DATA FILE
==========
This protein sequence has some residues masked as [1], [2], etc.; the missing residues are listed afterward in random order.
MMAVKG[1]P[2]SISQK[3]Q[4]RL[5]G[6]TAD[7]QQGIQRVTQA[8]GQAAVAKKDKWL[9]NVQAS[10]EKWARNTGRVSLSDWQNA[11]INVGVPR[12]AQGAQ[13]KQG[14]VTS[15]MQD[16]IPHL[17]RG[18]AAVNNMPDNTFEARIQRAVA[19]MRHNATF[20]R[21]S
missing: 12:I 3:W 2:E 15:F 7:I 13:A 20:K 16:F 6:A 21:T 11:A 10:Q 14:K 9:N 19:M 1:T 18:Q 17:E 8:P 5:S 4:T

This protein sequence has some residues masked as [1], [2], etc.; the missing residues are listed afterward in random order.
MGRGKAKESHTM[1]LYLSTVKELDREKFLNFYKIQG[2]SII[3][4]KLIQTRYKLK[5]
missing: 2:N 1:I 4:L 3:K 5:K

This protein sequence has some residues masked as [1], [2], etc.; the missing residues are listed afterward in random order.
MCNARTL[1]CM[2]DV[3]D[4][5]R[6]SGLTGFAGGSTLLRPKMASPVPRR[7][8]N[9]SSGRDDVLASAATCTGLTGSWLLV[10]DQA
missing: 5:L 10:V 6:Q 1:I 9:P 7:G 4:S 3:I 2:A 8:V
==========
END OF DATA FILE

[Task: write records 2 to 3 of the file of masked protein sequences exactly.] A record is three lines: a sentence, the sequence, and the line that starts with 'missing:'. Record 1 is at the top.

This protein sequence has some residues masked as [1], [2], etc.; the missing residues are listed afterward in random order.
MGRGKAKESHTM[1]LYLSTVKELDREKFLNFYKIQG[2]SII[3][4]KLIQTRYKLK[5]
missing: 2:N 1:I 4:L 3:K 5:K

This protein sequence has some residues masked as [1], [2], etc.; the missing residues are listed afterward in random order.
MCNARTL[1]CM[2]DV[3]D[4][5]R[6]SGLTGFAGGSTLLRPKMASPVPRR[7][8]N[9]SSGRDDVLASAATCTGLTGSWLLV[10]DQA
missing: 5:L 10:V 6:Q 1:I 9:P 7:G 4:S 3:I 2:A 8:V